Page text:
Chronic problems are rarely solved unless the underlying issue is addressed. Often in pumping systems, diagnosing these problems is difficult and it may not be the first culprit suspected. Here, a paper mill was able to reduce operating, maintenance and capital costs while increasing system performance by fixing a chronic maintenance problem.
The mill was experiencing persistent cracking on the discharge header on a vat at a dilution pump resulting in a discharge header that required repair. To fix the discharge header, the plant had to be shut down, the pipeline drained of its valuable product and sent to the environmental treatment ponds.
In addition to the pipe cracking, there was severe movement of the discharge pipe, along with excessive pump vibration causing additional damage. After years of dealing with the issues caused by ongoing vibrations and cracking in other parts of the mill, plant managers decided it was time to correct the problem.
Time-consuming and costly hit-and-miss diagnostics were initially used to determine the root cause of the issue. The primary problem to address was the extensive cracking in the pump-discharge piping system. The mill reasoned it was due to thermal stresses caused by rapid heating of the discharge piping during plant startup. As a result, the focus on plant modifications to reduce the rate of temperature change during plant startup was the first initiative. Second, the team determined it was necessary to look for ways to minimize the pump vibration and bring the pump maintenance cost in line with similar pumps in the plant.
Their first efforts in correcting the cracking problem by minimizing the rate of temperature change in the discharge header were not effective. After a false start, management decided to look at the operation of the piping system.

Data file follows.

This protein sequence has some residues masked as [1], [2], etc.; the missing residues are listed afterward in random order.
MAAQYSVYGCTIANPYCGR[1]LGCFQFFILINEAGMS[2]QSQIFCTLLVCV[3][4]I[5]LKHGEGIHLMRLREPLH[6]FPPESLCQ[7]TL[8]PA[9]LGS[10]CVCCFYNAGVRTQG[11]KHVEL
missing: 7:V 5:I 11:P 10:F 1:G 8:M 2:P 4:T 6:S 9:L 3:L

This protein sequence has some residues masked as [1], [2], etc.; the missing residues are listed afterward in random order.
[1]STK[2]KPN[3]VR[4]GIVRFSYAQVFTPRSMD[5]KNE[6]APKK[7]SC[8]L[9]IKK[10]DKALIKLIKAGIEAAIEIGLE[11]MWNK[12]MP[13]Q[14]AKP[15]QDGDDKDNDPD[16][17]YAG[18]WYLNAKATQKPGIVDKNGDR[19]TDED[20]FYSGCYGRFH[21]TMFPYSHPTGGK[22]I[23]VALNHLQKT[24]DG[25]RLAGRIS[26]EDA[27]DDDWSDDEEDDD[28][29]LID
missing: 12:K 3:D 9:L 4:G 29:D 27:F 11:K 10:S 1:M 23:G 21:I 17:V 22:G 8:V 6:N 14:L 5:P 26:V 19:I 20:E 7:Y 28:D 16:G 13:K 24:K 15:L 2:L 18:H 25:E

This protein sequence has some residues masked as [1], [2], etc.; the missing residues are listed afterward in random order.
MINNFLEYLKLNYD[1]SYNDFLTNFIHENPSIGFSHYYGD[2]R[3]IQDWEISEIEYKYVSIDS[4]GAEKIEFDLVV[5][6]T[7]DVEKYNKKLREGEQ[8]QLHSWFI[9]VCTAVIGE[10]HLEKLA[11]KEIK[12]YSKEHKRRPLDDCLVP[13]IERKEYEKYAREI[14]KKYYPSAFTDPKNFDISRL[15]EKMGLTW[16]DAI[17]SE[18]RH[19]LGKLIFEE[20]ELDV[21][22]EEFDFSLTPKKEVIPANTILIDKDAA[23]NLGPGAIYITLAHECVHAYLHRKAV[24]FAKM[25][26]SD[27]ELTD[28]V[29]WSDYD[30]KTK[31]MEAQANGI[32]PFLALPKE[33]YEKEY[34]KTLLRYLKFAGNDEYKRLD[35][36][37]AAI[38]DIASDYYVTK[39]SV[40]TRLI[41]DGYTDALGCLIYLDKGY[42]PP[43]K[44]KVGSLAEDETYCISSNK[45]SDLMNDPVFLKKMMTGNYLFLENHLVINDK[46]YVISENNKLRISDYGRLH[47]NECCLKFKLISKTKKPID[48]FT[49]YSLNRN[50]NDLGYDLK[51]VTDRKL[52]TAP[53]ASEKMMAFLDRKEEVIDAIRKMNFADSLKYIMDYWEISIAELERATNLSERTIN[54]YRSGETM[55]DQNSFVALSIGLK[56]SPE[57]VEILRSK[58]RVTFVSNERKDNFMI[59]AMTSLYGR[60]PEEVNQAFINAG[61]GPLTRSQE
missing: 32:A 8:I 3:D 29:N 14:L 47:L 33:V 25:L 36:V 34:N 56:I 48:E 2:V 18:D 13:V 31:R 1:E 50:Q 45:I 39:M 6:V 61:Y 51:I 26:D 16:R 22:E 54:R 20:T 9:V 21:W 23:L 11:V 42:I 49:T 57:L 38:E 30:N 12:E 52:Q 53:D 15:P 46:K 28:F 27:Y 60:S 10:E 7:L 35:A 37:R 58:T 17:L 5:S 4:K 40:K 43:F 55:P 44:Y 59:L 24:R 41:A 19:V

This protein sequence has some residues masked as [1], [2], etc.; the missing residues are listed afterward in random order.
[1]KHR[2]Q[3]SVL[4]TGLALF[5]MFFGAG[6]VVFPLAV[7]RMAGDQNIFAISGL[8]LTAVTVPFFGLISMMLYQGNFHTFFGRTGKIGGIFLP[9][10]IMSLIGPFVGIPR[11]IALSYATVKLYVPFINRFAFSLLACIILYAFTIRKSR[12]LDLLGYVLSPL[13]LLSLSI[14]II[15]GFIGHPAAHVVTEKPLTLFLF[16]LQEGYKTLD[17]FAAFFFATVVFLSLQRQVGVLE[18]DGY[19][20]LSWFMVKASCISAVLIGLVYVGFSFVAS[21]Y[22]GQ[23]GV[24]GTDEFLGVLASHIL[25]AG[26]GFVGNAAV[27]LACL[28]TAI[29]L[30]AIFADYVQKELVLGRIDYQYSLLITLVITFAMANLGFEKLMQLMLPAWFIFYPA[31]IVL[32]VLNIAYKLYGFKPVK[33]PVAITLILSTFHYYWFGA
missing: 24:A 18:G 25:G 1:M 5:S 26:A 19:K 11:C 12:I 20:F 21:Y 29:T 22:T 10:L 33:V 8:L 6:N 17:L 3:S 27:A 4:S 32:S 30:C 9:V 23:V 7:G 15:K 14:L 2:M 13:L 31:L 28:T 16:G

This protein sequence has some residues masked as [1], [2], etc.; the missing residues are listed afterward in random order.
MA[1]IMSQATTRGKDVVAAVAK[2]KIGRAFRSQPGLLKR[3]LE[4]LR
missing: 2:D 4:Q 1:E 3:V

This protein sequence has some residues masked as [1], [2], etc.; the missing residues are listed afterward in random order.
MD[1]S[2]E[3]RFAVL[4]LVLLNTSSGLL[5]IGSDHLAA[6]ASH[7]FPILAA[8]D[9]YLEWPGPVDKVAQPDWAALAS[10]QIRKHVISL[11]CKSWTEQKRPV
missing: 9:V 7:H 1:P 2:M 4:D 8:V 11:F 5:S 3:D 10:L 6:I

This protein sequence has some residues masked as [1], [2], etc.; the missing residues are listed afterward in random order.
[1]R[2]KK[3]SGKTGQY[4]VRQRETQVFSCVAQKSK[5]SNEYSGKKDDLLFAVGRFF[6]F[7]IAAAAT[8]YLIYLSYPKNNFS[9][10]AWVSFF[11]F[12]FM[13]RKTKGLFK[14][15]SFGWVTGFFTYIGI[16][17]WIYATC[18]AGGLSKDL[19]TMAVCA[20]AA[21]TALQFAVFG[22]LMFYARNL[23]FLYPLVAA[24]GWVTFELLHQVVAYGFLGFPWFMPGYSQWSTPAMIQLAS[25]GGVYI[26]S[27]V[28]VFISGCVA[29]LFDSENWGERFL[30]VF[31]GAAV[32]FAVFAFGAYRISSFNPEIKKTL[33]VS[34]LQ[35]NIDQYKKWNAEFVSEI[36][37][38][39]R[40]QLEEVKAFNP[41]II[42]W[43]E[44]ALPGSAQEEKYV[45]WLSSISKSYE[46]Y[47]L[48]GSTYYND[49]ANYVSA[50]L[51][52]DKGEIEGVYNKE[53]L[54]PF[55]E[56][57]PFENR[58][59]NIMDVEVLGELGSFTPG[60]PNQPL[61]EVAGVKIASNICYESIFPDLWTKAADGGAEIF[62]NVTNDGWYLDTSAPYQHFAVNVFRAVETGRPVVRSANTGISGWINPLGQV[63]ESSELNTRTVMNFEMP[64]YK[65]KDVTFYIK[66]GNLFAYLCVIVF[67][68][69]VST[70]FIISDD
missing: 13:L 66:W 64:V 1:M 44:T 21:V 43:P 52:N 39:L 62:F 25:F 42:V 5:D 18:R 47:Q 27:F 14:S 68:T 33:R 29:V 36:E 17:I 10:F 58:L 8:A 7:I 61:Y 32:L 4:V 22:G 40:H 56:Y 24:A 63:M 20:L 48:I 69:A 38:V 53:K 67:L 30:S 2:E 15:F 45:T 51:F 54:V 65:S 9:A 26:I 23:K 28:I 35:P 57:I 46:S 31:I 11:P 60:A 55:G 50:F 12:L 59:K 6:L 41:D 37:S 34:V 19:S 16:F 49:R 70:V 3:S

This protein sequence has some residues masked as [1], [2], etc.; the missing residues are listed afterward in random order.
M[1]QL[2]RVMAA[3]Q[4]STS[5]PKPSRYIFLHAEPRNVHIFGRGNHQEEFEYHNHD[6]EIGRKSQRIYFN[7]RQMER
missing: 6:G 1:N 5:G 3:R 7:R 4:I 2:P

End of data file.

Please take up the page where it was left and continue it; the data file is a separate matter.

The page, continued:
Discovering the Root Cause
After careful review, the team decided to focus on the interaction between the pump and its system. The pump was initially specified for a 6,500 gallon per minute (gpm) flow rate and 110 feet of head. It was supplied with a 250-horsepower (hp) motor running at 1,750 revolutions per minute (rpm). The best efficiency point (BEP) for the installed pump occurred at 7,900 gpm (see Image 1). Looking at the operation of the vat dilution system using piping software, it was discovered the required flow rate was only 2,800 gpm. Running at this lower flow rate resulted in the pump operating below its original design point and far to the left of the BEP flow.
After performing an analysis of the entire system, it was determined the pump was oversized both in the specified flow rate and pump head. The results of the study determined that the system required only 26 feet of the pump head to meet the 2,800 gpm flow requirement of the vat dilution system.
To better match the pump to the system, a variable frequency drive (VFD) was installed. With the pump operating at 850 rpm, the pump was able to meet the flow rate of 2,800 gpm with the required system head. The pump operation at 850 rpm is displayed in Image 1.
Reducing Operating Costs
Notice on the pump curve that with the pump operating at 1,750 rpm, the pump produces approximately 145 feet of head with a flow system flow rate of 2,800 gpm. The pump operating at this flow rate requires approximately 170 hp.
At the lower speed of 850 rpm, the pump is able to meet the system flow and head requirements by consuming only 70 hp. This reduction in speed resulted in a 60 percent savings on the cost of power to operate the pump. The lower power requirement at the slower speed also allowed for the use of a low-voltage motor and VFD, resulting in significant savings.
Using the plants low power cost of $0.025 kilowatt hours (kWh), installing the VFD resulted in a calculated energy savings of $16,500/year. Based on the cost of the VFD and the savings in energy consumption, the project had a return on investment (ROI) of 20 months.
Cutting Maintenance Costs